Amy Paris | Chemists in the Real World
Have fun, work hard, and don’t pass on a good opportunity — even if it isn't what you think you want at the time."
Amy Paris works in the Kingsport, Tennessee headquarters of Eastman Chemical, where she leads projects to develop new products/processes and improve existing ones. Paris earned her Ph.D. in 2008, with research that focused on an experimental program to predict initial velocities of aerosol jets.
After participating in an on-campus interview with a representative from Eastman Chemical, she was offered a position as a pilot plant engineer. Paris recalls that the opportunity gave her experience in building some rather complex pilot-scale units from the ground up, and she fell in love with the work. Later, she was offered the opportunity to transfer to the Kingsport facility, where her job is to take ideas developed by the research department, do additional lab work, and then scale them up for testing in continuous operation conditions.
Paris finds her works interesting and challenging. Serving in her current role since 2011, she interacts on a day-to-day basis with a wide variety of people throughout her organization, including researchers, technicians, mechanics, operators, and fellow engineers, as well as business unit, marketing, and executives. In addition to her knowledge of chemical processes, she relies on a broad variety of skills, including problem-solving and written and oral communication.
What's a typical day on the job like?
I spend about 45% of my time in our lab/pilot facility, 20% planning/designing experiments, 20% managing projects/teams, and 15% in meetings.
Typically, how many days each month do you spend away from your workplace on travel?
I am not required to travel.
Describe your work environment.
In my area, we have three groups: process chemistry, where I work with colleagues who are chemists and chemical technicians, and two engineering development groups. These three groups share the same lab and pilot plant facilities, as well as various equipment and resources. We also each have our own individual work areas and hood spaces.
Does your job follow a typical 9-to-5 schedule?
I generally work 40 hours a week. It’s a fast-moving environment, but a fun, relaxed atmosphere where collaboration is encouraged.
What do you like most about your job?
The ability to innovate and bring new ideas to fruition, my work designing lab and pilot scale units for scale-up, and the diverse teams I work with. I also get to physically do my work on a small scale, which makes it easier to see where problems occur and how to fix or tweak the process to get the desired result.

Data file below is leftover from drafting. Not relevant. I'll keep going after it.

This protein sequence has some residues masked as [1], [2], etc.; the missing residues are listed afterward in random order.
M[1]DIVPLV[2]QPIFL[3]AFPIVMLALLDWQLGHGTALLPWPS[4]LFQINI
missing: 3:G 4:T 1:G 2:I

What is your best productivity trick?
Know your goal and find creative ways to get there. Because I can actually “reach in” to the process I’m working on, I can get creative and make changes, try different parameters, and use trial and error to find a workable solution.
What's the best career advice you've received?
Have fun, work hard, and don’t pass on a good opportunity — even if it isn't what you think you want at the time.
Do you have any special talents or traits that make you a great fit for your job?
Creativity, adaptability, and good communication. A lot of people at Eastman support specific processes or products. In my role, I’m more of a utility-type person, working on any process that comes through that doesn’t fit in a standard area, or that might be harder to nail down in terms of its value proposition. So I have to be ready to handle a broad variety of projects. It’s sometimes a little tricky, but definitely keeps life interesting, and lets me see a lot of different things going on within the company. It also means that I have to be able to communicate with people all the way from technicians, mechanics, and operators to fellow engineers and even the executive team.
What essential habit do you have now that you wish you'd started much earlier?
The ability to see the big picture and understand how my work affects the company as a whole, and not just me and my area.
How have you benefited from being an ACS member?
I got involved with the ACS when I was a freshman, through the ACS Scholars program, which provides monetary and mentoring assistance to students from underrepresented groups in the chemical sciences. In my career, it has been important to have mentors and people I could talk to and look up to; in fact, I’m now on the selection committee for the program, so it feels good to stay plugged in and give back. I also participate on the ACS Women Chemists of Color (WCoC) committee. We do a lot of outreach activities to help students learn strategies for success in what has long been a male-dominated field.